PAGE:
The client hired Milwaukie attorney Lewis Coover on March 1, 2008 to seek an emergency change of custody of the client’s minor children. The client paid a retainer of $2,000 by money order, which was cashed by Coover on March 6. Coover filed an emergency motion and the matter was set for hearing on March 13, but he died unexpectedly on March 11, 2008. Coover’s file reflected the work he had done to prepare and file the motion, and to prepare for the hearing. However, there was no money in Coover’s trust account at the time of his death and no other evidence of the disposition of the client’s retainer. The CSF committee concluded that Coover’s failure to deposit the client’s retainer in his trust account constituted dishonesty within the meaning of the CSF rules.

David Tombleson ($2,500)
Oregon City lawyer David Tombleson was hired in January 2006 to dissolve the client’s business partnership. The client paid retainers totaling $3,500. The matter settled in June 2006. At that time, Tombleson promised the client a refund of the unearned portion of the retainer once the settlement was concluded. By early November 2006, all of the parties had signed a settlement agreement. In late 2006, the client tried to contact Tombleson for a report on the status of his legal matter, but Tombleson failed to respond and failed to refund the unearned portion of the retainer. In July 2007, Tombleson was suspended for failure to pay his bar dues. In April 2008, Tombleson was suspended for two years. The trial panel ordered that Tombleson pay restitution to this client in the amount of $2,500. Tombleson did not pay the restitution and his whereabouts are unknown.

Jeffrey Miller ($7,039)
Five former clients of Prineville attorney Jeffrey Miller received awards ranging from $500 to $2,039. In all of the cases, Miller was hired in the summer or fall of 2007 and paid a flat fee for the services to be performed. Miller did some work on the matters, but by early 2008 personal problems interfered with his ability to handle his client’s matters and he essentially abandoned them. The bar began to receive complaints about Miller in March 2008. In July 2008, on the bar’s petition, the Oregon Supreme Court placed Miller on inactive status due to mental disability. The CSF determined in some of the matters that Miller’s services were of de minimis value; in others credit was given for the work performed. In every case, however, there were unearned fees that Miller failed or refused to refund, which entitled his clients to reimbursement from the fund.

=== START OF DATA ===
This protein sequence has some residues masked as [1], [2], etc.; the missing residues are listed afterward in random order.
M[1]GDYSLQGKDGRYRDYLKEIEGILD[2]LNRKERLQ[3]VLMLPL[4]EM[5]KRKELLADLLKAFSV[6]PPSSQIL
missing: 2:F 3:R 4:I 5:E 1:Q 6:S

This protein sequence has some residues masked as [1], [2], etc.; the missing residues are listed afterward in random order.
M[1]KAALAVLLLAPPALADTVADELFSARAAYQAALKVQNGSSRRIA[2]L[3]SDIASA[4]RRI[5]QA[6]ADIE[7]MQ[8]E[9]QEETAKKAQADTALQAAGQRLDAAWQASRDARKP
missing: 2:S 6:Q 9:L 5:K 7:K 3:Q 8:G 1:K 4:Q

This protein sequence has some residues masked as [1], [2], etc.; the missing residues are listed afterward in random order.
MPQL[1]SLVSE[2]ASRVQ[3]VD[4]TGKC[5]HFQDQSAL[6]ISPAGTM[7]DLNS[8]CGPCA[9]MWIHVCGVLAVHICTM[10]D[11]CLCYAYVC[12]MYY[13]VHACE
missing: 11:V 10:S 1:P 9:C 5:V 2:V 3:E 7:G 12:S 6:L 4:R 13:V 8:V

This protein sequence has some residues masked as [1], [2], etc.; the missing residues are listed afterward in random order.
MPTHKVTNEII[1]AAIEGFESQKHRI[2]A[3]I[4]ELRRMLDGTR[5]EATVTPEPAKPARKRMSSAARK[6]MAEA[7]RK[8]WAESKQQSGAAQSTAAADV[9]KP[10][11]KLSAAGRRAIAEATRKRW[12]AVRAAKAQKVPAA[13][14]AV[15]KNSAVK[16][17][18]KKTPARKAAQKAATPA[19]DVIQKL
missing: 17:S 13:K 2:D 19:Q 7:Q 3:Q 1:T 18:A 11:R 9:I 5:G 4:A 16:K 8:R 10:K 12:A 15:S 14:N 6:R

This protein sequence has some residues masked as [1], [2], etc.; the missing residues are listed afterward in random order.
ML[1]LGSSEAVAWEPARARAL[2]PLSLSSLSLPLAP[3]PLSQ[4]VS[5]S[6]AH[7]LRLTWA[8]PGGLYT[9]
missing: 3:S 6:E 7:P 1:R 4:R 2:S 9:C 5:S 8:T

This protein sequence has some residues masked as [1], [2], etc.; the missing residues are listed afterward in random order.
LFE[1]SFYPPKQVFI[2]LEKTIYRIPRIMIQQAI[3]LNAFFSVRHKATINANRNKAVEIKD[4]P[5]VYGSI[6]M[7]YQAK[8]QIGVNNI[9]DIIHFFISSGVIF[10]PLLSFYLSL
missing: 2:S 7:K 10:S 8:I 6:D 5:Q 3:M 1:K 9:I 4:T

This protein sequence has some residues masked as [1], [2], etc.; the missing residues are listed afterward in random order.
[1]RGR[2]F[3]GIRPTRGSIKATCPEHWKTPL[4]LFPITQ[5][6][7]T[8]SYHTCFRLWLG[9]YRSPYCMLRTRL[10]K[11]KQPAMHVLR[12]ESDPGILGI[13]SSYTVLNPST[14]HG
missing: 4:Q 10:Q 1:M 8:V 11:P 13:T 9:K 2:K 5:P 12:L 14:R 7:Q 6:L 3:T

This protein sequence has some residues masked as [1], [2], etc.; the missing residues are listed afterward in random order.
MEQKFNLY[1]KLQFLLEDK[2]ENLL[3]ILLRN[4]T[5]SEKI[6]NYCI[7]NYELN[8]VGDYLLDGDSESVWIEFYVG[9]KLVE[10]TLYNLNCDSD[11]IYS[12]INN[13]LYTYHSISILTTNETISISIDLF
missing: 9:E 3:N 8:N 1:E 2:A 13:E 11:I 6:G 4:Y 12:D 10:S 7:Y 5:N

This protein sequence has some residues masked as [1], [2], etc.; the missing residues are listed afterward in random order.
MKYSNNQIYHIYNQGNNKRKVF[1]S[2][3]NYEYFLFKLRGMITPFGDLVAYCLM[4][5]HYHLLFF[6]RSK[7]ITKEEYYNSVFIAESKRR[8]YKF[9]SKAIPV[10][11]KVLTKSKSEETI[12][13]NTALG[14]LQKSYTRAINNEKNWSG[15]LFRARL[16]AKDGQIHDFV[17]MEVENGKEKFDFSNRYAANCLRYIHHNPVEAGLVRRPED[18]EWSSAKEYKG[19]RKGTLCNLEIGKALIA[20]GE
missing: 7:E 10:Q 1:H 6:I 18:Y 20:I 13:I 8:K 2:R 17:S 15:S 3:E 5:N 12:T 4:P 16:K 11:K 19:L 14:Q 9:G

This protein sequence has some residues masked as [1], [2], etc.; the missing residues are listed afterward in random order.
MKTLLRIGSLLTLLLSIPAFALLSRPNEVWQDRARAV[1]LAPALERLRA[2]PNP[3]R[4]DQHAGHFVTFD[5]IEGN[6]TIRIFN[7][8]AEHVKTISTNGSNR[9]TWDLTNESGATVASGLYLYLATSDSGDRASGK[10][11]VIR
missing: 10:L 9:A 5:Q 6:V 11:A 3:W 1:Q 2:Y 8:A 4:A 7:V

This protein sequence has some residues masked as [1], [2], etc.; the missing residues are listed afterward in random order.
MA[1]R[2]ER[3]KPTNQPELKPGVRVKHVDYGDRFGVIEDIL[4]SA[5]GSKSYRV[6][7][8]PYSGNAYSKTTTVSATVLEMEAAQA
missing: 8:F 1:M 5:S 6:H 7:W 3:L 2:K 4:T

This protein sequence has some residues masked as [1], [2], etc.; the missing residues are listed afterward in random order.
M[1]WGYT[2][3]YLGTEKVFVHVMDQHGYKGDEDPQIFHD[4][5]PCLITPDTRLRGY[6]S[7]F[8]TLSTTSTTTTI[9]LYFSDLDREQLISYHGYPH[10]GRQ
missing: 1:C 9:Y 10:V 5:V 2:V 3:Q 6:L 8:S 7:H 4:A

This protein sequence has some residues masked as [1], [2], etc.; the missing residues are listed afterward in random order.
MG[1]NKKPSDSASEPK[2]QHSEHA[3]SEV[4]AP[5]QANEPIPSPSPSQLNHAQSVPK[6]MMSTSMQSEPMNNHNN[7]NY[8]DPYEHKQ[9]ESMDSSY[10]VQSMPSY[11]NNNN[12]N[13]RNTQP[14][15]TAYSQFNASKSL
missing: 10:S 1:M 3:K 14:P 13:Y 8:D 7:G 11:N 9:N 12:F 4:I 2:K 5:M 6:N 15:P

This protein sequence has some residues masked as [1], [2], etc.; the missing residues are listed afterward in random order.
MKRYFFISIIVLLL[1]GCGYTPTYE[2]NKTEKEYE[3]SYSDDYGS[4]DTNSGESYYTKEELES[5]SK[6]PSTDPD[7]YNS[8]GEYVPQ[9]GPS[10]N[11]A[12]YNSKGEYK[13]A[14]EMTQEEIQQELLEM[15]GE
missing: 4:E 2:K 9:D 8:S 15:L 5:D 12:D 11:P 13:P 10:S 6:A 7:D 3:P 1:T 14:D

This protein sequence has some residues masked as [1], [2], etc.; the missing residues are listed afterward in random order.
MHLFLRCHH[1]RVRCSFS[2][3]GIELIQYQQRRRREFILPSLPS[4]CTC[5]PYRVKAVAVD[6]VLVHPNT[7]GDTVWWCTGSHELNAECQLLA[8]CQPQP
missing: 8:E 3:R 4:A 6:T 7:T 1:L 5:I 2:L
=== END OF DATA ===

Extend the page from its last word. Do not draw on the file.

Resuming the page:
Morgain McGaughey ($8,000)
Two former clients of Medford attorney Morgain McGaughey received awards totaling $8,000. One of the clients retained McGaughey in June 2007 in a criminal matter and deposited an advance of $3,000 toward her legal fees. McGaughey filed a motion for a continuance, a waiver of jury and a motion for expert witness expenses. Within a few weeks, however, McGaughey had ceased communication with the client. Other than the initial pleadings, there was no evidence that McGaughey did any work on the client’s matter, and her billing records suggest that she charged the client for services that weren’t performed. The client eventually hired another lawyer to complete the representation. The CSF valued McGaughey’s work at $500, and the client received an award of $2,500 for the unearned portion of the fees.

The second client retained McGaughey in October 2006 to help recover custody of her children from the Oregon Department of Human Services. The client paid McGaughey a total of $11,000 over the next several months. McGaughey worked on the case until she abandoned her practice in August 2007. The client had exhausted her funds and was appointed new counsel in the matter. Although McGaughey’s time records indicated she spent quite a bit of time on the matter in conferences with the client, court appearances and reviewing voluminous records, the CSF investigation revealed that McGaughey appeared not to understand the complex factual and legal issues involved, and her work was of negligible value. The CSF concluded that McGaughey had earned only half of the fees charged and awarded the client $5,500.

ABOUT THE AUTHOR
Sylvia Stevens is general counsel for the Oregon State Bar. She can be reached at (503) 620-0222, or toll-free in Oregon at (800) 452-8260, ext. 359, or by e-mail at sstevens@osbar.org.

Ethics opinions are published and updated on the bar’s website here.

© 2009 Sylvia Stevens